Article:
22nd June 2022
Bonsucro welcomes the news that the European Commission has published a proposal for a restoration law which sets legally binding targets to restore natural ecosystems. These would be the first legally binding targets in the world.
The proposed law includes goals across Europe to increase biodiversity on farmland, reverse the decline of pollinators, and cut the use of pesticides in half by 2030, in quantity but also the level of risk they pose to the environment. Countries in the European Union will also have to produce national plans that will help to achieve the goals.
EU environmental commissioner Virginijus Sinkevičius talked about the fact these issues are now urgent. He said that very often in “discussions about climate change we forget about importance of ecosystems and what a huge work they do as regards the absorption of CO₂ emissions.”
The restoration law is one of the commitments made in the European Commission’s Biodiversity Strategy 2030. The main aim of the strategy is to put Europe’s biodiversity on a path to recovery by 2030. The biodiversity framework will also be a core part of the European Green Deal.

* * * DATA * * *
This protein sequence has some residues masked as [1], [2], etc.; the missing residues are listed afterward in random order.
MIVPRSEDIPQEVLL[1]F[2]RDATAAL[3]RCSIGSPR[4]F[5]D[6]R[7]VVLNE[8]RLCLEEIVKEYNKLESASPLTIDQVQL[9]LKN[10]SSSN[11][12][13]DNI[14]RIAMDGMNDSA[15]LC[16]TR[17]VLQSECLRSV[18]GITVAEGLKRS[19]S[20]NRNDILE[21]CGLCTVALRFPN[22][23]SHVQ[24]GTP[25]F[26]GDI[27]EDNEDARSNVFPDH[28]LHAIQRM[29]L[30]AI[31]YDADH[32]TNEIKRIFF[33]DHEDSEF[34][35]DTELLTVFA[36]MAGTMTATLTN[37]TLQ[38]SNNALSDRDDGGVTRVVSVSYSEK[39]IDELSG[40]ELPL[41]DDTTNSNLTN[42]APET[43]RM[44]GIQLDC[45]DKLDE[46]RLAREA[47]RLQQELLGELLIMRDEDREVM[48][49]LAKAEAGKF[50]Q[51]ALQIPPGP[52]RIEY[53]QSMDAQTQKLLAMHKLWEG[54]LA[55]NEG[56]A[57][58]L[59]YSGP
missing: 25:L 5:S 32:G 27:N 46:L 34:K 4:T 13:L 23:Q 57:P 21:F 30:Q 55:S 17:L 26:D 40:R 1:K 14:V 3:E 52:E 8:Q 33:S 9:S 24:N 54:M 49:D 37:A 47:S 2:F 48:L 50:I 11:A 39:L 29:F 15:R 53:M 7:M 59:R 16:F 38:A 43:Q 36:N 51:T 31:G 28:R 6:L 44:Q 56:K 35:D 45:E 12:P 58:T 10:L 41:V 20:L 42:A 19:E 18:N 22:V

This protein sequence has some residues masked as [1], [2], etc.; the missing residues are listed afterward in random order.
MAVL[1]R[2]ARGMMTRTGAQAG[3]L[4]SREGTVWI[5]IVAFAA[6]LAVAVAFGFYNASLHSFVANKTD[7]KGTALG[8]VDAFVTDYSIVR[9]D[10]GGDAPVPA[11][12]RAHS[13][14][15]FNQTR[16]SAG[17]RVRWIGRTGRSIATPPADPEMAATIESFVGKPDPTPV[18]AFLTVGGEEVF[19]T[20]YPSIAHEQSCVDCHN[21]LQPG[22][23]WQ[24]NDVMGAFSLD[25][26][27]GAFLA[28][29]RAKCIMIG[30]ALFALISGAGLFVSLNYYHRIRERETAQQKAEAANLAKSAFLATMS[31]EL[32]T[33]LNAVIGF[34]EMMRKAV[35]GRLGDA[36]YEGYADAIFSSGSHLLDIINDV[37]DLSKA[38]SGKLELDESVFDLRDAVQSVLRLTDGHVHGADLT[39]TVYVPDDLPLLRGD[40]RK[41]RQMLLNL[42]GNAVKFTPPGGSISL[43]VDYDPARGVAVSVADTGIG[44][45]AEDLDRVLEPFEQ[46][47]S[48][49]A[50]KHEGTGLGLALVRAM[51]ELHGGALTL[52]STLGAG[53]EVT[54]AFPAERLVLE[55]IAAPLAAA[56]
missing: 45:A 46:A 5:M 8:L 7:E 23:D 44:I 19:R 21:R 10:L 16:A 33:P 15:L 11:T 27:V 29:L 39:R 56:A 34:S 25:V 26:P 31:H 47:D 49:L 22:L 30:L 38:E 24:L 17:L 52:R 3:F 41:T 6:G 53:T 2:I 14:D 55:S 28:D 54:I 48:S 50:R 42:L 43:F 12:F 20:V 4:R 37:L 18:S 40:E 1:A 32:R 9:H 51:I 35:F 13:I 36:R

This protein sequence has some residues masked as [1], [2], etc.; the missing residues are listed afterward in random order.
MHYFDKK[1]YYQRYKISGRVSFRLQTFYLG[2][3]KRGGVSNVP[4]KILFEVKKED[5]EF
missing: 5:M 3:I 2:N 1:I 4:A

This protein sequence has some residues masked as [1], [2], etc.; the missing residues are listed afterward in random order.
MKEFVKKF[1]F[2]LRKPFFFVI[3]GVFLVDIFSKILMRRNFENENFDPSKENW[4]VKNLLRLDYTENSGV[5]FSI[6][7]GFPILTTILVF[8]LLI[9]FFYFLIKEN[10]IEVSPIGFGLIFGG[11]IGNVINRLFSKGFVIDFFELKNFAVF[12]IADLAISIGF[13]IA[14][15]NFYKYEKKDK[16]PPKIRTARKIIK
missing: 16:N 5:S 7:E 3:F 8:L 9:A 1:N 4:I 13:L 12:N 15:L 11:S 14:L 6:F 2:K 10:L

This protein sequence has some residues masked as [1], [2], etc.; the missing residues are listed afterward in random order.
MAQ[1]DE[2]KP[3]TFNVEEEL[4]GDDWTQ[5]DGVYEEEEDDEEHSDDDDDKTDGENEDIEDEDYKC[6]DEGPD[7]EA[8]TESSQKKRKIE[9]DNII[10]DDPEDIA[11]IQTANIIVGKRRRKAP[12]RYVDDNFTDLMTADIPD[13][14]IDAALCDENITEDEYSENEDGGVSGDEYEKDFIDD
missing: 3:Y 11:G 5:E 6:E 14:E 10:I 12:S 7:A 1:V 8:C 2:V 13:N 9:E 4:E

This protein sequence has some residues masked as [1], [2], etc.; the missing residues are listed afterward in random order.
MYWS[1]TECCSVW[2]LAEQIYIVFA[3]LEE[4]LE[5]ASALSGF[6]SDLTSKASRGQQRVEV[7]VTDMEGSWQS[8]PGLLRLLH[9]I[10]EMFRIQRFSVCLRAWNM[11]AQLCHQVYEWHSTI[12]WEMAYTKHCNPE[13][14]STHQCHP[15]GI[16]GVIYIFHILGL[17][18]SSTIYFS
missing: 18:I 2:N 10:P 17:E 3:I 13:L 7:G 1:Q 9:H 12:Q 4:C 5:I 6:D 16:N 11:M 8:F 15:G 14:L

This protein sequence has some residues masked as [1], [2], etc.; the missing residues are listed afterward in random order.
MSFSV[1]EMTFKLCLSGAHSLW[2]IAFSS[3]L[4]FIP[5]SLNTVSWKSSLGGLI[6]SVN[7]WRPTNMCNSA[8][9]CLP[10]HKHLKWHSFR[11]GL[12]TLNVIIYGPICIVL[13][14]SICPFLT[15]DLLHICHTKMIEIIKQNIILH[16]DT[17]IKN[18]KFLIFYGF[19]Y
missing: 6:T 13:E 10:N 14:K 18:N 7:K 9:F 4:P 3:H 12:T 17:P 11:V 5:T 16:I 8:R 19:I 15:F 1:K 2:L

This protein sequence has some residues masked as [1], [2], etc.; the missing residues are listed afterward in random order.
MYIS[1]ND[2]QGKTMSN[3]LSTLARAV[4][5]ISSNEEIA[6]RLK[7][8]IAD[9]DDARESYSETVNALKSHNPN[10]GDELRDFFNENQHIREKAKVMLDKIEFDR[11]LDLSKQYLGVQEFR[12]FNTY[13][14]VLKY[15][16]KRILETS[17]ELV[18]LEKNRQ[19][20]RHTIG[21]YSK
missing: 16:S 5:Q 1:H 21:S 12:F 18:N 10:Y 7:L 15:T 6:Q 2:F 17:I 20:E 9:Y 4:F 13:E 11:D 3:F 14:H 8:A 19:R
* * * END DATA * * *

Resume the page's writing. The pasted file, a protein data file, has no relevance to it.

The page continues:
Sustainability is a central theme of a lot of policies currently being developed in Europe. Although the new restoration law only covers land in Europe, updates to other policies could see products imported into the EU being required to demonstrate that they do not damage the environment or biodiversity.
Bonsucro’s approach to biodiversity
Agriculture relies on healthy ecosystems. The Institute for European Environmental Policy released a paper earlier this year that shows “climate change, biodiversity loss and soil degradation are already affecting food production, in the EU and worldwide.” That’s why “Actively manage biodiversity and ecosystem services” is a central principle of our Production Standard.
Historically, our Production Standard has informed the best agricultural practices in sugarcane. The Standard has also set limits on the amount of fertilisers and pesticides used per hectare. Certification data confirms that producers are carefully managing their agrochemical use. In January we published our new Production Standard which strengthens environmental indicators.
Our new biodiversity principle includes requirements to map biodiversity, protect natural ecosystems/prevent the conversion of protected areas to farmland, improve soil health and avoid erosion, ensure agrochemicals aren’t overused and are disposed of safely.